Bob was a normal sort of guy. One day, he set the goal of making a million dollars. He took a job in sales because he figured that was the quickest way to get there. And, after a few years of hard and determined work, he did.
Bob’s a success, right? Bob’s the guy we all want to be – whether we’re in sales, or in a big company, or working for ourselves.
But – here’s the rest of Bob’s story.
During his time on the road, he barely saw his wife and kids. He missed them, sure, but he thought there’d be plenty of time for them after he’d got that money safely in the bank. Bob didn’t pay any attention to what he ate. He didn’t have time to exercise. He barely had time to eat.
He made that million, but in the process, he severely compromised his health – and lost his family.
Bob is not the guy we want to be.
Are you risking losing everything that really matters, in pursuit of your goals? What’s most important to you in your life? Here are a couple of big areas:
Two-thirds of Americans are overweight or obese. More than half of us are concerned about the level of stress in our daily lives. Around 30% of adults get six hours or less sleep per night.
How many of us are sacrificing our health in pursuit of our goals?
However much money you make, or however big a “name” you are, your health isn’t something you can easily get back through fortune or fame. Many of us live for the short-term, and forget about the problems we might be storing up for the future.
Are you cutting years of good health from your life by racing to accomplish everything right now?
Don’t forget about mental health either. Overwork, stress and anxiety can all lead to depression.
For both good physical and mental health, make it a serious priority to:
- Get some exercise each day – a 20 minute brisk walk is much better than nothing (and it’s important for your mind as well as for your body)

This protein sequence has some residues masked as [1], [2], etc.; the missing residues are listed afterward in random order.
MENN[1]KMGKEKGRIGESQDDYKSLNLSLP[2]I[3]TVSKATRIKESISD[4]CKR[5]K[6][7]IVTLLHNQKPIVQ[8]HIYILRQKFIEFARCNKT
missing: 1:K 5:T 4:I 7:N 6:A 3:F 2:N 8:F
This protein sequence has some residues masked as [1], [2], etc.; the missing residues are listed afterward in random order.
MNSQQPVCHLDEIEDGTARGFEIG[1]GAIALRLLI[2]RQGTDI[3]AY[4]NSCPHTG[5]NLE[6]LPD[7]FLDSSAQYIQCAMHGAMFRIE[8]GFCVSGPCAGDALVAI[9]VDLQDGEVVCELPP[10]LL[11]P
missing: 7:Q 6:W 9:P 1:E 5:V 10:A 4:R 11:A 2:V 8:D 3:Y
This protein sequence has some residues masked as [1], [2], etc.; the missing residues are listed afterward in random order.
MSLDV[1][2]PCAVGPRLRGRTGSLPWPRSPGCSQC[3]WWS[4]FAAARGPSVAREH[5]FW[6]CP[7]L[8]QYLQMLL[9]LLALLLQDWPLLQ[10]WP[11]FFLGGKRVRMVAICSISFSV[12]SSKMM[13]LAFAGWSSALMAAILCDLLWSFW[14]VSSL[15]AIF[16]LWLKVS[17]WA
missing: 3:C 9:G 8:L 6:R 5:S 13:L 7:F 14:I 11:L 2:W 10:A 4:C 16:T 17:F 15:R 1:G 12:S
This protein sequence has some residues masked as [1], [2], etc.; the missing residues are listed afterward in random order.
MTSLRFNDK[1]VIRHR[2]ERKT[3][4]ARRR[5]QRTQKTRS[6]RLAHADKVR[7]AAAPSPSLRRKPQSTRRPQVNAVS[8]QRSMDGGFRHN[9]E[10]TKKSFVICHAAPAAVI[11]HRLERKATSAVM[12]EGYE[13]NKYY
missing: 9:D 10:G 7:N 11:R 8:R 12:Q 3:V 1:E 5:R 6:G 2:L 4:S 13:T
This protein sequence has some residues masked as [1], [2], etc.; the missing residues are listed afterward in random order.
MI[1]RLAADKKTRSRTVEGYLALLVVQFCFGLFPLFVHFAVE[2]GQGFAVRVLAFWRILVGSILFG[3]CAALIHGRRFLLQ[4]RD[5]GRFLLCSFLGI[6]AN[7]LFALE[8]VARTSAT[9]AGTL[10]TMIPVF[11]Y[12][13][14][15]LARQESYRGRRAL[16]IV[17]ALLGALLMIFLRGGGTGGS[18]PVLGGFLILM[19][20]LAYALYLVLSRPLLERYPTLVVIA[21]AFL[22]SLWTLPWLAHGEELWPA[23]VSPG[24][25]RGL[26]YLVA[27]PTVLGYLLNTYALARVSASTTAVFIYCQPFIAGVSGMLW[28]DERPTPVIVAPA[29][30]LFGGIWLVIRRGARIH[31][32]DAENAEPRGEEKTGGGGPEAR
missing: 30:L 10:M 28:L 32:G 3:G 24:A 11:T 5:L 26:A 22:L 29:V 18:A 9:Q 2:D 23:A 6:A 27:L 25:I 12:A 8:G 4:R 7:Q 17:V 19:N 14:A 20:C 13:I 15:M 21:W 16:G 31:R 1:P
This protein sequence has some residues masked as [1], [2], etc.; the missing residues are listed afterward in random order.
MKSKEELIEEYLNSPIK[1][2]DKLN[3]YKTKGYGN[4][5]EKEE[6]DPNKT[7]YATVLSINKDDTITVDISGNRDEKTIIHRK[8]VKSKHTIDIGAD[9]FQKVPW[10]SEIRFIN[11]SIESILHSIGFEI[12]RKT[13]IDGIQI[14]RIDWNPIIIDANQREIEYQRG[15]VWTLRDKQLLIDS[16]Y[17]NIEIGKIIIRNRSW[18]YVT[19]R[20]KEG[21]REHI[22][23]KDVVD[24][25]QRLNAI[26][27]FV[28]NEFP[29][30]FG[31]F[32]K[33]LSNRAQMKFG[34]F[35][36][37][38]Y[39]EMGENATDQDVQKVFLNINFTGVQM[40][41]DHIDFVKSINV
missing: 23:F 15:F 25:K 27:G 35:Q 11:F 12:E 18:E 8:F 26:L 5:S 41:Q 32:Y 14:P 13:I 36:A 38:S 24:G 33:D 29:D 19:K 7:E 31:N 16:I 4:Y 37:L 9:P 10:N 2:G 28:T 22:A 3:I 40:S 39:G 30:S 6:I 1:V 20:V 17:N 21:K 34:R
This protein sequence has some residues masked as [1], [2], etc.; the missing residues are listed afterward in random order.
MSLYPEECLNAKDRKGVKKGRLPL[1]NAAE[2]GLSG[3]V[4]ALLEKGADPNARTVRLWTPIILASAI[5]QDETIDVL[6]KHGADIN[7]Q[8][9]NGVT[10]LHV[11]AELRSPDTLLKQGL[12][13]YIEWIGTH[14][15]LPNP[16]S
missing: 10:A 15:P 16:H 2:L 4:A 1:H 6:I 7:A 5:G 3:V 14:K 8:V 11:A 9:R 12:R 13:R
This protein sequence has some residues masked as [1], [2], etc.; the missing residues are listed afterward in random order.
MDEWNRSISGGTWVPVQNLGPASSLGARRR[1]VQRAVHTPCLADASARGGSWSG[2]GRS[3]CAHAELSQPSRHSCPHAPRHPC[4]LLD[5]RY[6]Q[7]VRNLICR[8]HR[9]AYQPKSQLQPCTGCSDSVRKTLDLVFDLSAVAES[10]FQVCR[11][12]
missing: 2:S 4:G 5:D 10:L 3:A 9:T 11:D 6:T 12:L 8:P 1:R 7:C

- Eat a fruit and vegetable rich diet
- Take some “time out” – just five or ten minutes of meditation, prayer or quiet time can work wonders
Like your health, relationships can be damaged beyond repair. If you’re working long hours to provide for the partner and kids that you never see, something’s wrong. If you’re too stressed or busy to spend serious time with your children, you’re storing up problems for you and for them in the future.
If you think that having lunch or coffee with friends is a waste of time, you may end up isolated, lonely, and without people to turn to when you need help.
People without many friends get sick more often. Those with a strong social network are more likely to survive major health problems like cancer or a heart attack.
When you think about the love you have for your parents, partner, kids or friends, you realise that your relationships are what makes your life truly worthwhile and meaningful.
So if you find yourself too busy, too tired, or too cranky to enjoy spending time with your family and friends – question whether you’re sacrificing too much. Look for ways to keep your relationships healthy.
Turning Things Around
It’s easy to say that you shouldn’t sacrifice your health or your relationships for the sake of your goals. But how can you carry on reaching for your dreams without risking losing everything else?
Chase Fewer Goals
Don’t try to do everything at once. Some of us find it very hard to focus on one thing – we want it all! But narrowing your focus makes it much easier to succeed.
If you could only achieve one goal, or work on one project, or pursue one interest, what would you pick? Make that your priority – and make all your other goals, projects and interests subordinate to it.
Often, we’d be a lot less stressed and a lot happier if we just slowed down a little. Life isn’t a sprint; it’s a marathon. Don’t use up all your energy and resources right now.
Do you really need to finish your book this month? Does it matter if you don’t get out of debt before Christmas? Will it make any difference if you don’t start that new business this year?
I’m a firm believer in using deadlines as a motivational tool, and I certainly don’t want to encourage procrastination. But often, taking a little more time can make the journey much more enjoyable.
What price are you paying to reach your goals? Is it worth it?
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